Titles in this series: Pre-Algebra 0 with Physics, Pre-Algebra 1 with Biology, and Pre-Algebra 2 with Economics

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More about the Pre-Algebra books:

Life of Fred High School Math Series

Life of Fred Buyer's Guide - Educents

Life of Fred is preparing for college! In this series, students learn algebra, geometry, trigonometry, and a few other lessons from Fred. The Zillions of Practice books are keyed directly to the chapters and topics in the associated book. Each problem is worked out in complete detail to offer additional help for a student who may have gotten stuck along Fred’s mathematical journey.

Who is it for? 8th to 12th grade

Concepts covered: infinite numbers, ratios, graphs, plotting points, averages, multiplying polynomials, solving fractional equations, Pythagorean theorem, milkshake marketing, absolute value, surface area of a cone, imaginary numbers, slopes of perpendicular lines, complex fractions, linear equations, Cramer’s rule, ellipses, graphing in three dimensions, geometric sequences, Pascal’s Triangle, right triangles, quadrilaterals, entrepreneurship, geography of Kansas, piano music, sines, cosines, functions of two angles, a preview of calculus, and more!!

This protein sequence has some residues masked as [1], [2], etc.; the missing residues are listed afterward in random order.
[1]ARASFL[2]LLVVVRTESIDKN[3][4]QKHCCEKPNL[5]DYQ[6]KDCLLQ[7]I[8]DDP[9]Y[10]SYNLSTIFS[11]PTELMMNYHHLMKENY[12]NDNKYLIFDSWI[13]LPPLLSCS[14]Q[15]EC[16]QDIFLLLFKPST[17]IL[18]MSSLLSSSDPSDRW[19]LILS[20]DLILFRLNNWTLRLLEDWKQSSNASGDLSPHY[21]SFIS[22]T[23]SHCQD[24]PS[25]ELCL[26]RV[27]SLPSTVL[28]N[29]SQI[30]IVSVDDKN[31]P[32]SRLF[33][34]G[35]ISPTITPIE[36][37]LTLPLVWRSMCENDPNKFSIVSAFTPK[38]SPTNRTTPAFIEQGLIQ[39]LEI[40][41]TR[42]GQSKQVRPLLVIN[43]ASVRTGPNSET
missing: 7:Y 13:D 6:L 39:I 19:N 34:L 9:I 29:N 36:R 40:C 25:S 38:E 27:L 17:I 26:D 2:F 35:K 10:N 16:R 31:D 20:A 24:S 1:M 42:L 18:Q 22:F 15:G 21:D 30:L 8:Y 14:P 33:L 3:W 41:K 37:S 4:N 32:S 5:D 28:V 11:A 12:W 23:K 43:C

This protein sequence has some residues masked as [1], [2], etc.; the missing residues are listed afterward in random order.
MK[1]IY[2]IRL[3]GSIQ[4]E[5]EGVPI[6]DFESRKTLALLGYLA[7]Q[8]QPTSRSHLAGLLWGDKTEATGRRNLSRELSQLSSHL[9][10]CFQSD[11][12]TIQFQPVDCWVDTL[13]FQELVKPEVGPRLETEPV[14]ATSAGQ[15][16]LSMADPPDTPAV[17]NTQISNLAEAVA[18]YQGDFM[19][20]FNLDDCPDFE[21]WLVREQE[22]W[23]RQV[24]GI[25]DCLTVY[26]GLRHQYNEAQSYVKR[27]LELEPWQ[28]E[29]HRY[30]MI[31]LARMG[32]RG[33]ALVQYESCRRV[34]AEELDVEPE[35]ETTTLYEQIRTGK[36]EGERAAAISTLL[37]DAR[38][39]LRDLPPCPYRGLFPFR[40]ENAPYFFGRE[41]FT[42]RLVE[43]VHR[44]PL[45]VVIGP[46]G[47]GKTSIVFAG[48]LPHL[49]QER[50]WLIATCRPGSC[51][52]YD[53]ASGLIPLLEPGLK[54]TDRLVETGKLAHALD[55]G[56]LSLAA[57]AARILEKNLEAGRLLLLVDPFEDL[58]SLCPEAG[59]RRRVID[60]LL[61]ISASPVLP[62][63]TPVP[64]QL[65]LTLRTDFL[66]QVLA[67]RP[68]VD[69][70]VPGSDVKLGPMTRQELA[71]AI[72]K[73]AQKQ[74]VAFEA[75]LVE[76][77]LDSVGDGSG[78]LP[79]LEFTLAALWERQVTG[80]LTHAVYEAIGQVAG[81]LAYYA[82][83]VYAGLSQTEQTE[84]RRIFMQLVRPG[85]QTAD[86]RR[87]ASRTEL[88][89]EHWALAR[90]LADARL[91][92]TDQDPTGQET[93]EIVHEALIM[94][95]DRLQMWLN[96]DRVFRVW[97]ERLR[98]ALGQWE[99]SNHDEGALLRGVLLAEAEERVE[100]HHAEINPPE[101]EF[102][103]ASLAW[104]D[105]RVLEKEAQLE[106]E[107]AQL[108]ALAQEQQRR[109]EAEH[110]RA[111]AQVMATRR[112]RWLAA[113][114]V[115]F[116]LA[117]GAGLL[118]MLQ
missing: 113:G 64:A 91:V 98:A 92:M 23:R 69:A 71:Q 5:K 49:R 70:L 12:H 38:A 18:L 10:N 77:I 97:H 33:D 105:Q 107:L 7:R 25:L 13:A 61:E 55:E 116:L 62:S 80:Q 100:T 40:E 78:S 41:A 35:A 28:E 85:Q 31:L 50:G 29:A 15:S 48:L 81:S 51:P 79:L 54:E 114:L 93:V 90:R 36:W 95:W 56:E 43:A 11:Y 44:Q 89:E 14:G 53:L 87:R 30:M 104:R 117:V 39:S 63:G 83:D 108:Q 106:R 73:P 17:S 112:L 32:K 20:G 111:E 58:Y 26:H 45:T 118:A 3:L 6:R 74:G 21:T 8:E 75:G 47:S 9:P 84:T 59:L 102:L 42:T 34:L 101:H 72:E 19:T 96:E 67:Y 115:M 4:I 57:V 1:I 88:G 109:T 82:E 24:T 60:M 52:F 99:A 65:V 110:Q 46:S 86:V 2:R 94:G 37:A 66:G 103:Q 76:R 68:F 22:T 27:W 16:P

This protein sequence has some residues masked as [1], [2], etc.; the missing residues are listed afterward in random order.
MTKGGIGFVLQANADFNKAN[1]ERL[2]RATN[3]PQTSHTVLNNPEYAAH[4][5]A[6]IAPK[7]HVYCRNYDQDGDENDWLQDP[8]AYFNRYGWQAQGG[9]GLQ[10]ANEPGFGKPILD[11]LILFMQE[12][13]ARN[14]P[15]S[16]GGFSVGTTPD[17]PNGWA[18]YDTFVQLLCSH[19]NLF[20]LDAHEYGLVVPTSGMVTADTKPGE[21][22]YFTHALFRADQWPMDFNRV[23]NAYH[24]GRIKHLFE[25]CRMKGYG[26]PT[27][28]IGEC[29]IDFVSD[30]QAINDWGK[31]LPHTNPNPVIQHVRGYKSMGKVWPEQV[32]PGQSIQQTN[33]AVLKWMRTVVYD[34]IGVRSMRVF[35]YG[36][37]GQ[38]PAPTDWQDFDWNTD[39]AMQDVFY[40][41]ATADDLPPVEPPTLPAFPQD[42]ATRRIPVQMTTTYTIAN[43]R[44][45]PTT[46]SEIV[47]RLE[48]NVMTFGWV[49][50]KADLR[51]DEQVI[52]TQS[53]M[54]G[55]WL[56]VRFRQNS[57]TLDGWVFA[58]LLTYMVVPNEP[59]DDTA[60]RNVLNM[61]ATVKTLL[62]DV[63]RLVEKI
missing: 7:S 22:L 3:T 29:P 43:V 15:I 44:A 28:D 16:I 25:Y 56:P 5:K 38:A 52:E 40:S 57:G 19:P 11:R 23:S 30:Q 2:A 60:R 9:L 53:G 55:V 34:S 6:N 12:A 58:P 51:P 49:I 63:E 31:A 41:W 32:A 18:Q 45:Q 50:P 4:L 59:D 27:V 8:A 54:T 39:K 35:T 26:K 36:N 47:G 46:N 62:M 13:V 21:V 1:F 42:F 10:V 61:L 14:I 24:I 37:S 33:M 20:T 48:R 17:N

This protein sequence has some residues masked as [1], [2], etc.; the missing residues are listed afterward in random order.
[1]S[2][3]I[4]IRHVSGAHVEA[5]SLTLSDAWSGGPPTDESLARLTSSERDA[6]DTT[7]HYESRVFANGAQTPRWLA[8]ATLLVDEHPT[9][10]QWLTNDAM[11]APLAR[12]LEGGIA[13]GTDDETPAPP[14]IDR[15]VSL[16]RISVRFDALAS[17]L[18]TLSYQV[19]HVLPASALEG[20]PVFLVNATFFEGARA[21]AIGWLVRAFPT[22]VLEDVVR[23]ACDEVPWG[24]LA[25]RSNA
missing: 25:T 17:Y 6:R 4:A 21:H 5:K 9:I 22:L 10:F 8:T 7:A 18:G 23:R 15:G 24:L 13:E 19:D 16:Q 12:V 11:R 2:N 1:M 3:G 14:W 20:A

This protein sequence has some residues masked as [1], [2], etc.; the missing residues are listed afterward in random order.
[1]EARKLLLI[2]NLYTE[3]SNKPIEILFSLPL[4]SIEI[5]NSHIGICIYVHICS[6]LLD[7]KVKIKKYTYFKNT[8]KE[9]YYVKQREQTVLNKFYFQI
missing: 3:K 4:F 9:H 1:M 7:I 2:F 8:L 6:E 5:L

Titles included in the series: Beginning Algebra, Zillions of Practice Problems for Beginning Algebra, Advanced Algebra, Zillions of Practice Problems for Advanced Algebra, Geometry, Trigonometry

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More about the High School Math books:

Life of Fred High School Language Arts Series

Life of Fred Buyer's Guide - Educents

Each book contains 19 cohesive lessons on grammar, language, writing, common mistakes, and basically the entire English language. The creator suggests doing these four books once every year during your students’ high school years.